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Caché Security

This chapter provides an overview of Caché security, with emphasis on the topics most relevant to programmers who write or maintain Caché applications. It discusses the following topics:

Security is discussed in detail in the Caché Security Administration Guide.

Introduction

This section provides an introduction to security within Caché and for communications between Caché and external systems.

Security Elements Within Caché

Caché security provides a simple, unified security architecture that is based on the following elements:

  • Authentication. Authentication is how you prove to Caché that you are who you say you are. Without trustworthy authentication, authorization mechanisms are moot — one user can impersonate another and then take advantage of the fraudulently obtained privileges.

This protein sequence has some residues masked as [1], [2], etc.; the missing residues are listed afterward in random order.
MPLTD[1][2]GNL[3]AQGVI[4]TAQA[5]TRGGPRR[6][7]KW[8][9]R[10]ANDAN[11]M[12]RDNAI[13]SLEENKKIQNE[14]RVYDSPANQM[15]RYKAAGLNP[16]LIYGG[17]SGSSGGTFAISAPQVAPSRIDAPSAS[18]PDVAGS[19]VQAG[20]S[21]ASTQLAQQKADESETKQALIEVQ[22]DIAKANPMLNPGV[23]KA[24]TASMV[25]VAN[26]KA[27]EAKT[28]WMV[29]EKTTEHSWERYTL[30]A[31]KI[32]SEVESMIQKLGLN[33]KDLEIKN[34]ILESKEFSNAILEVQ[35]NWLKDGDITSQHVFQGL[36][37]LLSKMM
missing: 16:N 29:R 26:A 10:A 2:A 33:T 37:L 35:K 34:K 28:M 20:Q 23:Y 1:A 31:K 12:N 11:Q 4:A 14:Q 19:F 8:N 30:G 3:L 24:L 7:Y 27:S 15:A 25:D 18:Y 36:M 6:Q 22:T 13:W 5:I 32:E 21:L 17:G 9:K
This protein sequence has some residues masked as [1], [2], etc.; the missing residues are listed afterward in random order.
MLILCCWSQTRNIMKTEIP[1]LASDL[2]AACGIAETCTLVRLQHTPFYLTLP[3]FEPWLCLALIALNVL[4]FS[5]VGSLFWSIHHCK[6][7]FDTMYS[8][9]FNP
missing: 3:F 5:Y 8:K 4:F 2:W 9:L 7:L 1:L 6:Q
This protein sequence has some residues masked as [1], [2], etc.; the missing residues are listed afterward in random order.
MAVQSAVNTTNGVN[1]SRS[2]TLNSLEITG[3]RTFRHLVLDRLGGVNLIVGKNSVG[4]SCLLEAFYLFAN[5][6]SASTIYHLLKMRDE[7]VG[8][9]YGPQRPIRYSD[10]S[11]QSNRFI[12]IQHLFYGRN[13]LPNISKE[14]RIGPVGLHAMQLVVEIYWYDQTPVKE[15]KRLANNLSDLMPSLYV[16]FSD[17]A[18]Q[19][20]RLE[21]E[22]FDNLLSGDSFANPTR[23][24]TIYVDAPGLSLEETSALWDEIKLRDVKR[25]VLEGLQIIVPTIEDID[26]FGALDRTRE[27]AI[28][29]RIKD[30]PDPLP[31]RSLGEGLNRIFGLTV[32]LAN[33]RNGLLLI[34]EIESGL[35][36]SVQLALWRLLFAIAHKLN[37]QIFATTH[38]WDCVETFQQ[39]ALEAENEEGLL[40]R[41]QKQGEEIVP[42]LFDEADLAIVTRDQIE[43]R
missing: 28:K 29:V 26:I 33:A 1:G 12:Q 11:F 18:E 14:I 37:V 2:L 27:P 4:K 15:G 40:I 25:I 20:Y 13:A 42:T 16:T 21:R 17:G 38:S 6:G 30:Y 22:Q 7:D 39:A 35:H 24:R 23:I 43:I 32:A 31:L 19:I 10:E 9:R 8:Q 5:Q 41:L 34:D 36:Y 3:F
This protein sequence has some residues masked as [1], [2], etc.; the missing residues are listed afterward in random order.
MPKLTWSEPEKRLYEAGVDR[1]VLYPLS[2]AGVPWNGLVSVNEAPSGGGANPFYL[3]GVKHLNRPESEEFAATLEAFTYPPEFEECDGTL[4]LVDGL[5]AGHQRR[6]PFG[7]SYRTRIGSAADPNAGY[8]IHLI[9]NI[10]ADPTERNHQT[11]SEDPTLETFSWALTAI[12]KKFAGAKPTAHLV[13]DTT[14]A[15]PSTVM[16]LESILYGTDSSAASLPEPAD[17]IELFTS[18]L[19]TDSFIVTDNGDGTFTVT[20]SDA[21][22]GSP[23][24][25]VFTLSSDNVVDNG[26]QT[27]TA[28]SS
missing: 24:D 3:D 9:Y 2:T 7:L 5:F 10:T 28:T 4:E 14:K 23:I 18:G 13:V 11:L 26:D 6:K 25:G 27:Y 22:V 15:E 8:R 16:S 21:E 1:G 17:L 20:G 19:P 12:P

The authentication mechanisms available depend on how you are accessing Caché. Caché has a number of available authentication mechanisms. Some require programming effort.

  • Authorization. Once a user is authenticated, the next security-related question to answer is what that person is allowed to use, view, or alter. This determination and control of access is known as authorization.

    As a programmer, you are responsible for including the appropriate security checks within your code to make sure that a given user has permission to perform a given task. The authorization model is discussed in more detail later in this chapter.